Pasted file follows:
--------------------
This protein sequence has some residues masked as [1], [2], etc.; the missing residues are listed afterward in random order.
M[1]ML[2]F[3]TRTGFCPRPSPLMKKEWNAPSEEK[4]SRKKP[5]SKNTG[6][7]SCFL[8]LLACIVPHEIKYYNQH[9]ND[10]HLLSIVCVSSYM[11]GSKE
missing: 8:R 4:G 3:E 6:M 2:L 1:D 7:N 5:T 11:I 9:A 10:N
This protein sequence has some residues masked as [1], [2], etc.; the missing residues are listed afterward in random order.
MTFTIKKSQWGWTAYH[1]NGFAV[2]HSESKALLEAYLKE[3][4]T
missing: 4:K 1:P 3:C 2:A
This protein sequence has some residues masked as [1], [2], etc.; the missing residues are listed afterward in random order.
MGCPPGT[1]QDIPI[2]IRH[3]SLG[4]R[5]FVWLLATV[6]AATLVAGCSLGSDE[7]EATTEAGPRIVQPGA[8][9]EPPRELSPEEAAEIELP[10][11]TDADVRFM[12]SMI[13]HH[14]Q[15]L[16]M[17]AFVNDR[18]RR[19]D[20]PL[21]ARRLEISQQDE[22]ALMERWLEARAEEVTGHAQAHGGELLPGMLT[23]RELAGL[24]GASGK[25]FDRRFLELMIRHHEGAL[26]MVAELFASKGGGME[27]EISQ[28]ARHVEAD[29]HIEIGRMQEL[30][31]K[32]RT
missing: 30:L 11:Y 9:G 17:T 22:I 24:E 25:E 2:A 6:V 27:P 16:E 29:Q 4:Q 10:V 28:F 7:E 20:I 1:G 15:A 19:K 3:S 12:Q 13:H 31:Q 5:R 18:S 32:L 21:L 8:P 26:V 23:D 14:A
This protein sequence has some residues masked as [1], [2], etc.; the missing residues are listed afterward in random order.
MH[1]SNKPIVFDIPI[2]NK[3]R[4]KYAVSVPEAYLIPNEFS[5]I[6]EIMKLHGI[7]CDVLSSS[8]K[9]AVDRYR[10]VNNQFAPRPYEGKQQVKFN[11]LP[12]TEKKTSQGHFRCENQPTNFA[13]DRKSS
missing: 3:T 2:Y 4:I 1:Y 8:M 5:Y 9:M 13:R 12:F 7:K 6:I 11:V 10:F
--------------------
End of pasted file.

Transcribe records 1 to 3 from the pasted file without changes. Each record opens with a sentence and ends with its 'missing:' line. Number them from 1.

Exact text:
This protein sequence has some residues masked as [1], [2], etc.; the missing residues are listed afterward in random order.
M[1]ML[2]F[3]TRTGFCPRPSPLMKKEWNAPSEEK[4]SRKKP[5]SKNTG[6][7]SCFL[8]LLACIVPHEIKYYNQH[9]ND[10]HLLSIVCVSSYM[11]GSKE
missing: 8:R 4:G 3:E 6:M 2:L 1:D 7:N 5:T 11:I 9:A 10:N
This protein sequence has some residues masked as [1], [2], etc.; the missing residues are listed afterward in random order.
MTFTIKKSQWGWTAYH[1]NGFAV[2]HSESKALLEAYLKE[3][4]T
missing: 4:K 1:P 3:C 2:A
This protein sequence has some residues masked as [1], [2], etc.; the missing residues are listed afterward in random order.
MGCPPGT[1]QDIPI[2]IRH[3]SLG[4]R[5]FVWLLATV[6]AATLVAGCSLGSDE[7]EATTEAGPRIVQPGA[8][9]EPPRELSPEEAAEIELP[10][11]TDADVRFM[12]SMI[13]HH[14]Q[15]L[16]M[17]AFVNDR[18]RR[19]D[20]PL[21]ARRLEISQQDE[22]ALMERWLEARAEEVTGHAQAHGGELLPGMLT[23]RELAGL[24]GASGK[25]FDRRFLELMIRHHEGAL[26]MVAELFASKGGGME[27]EISQ[28]ARHVEAD[29]HIEIGRMQEL[30][31]K[32]RT
missing: 30:L 11:Y 9:G 17:T 22:I 24:E 25:E 2:A 6:V 27:P 16:E 29:Q 4:Q 10:V 28:F 7:E 20:I 1:G 15:A 19:K 3:S 12:Q 13:H 31:Q 5:R 18:S 32:L 21:L 8:P 26:V 23:D 14:A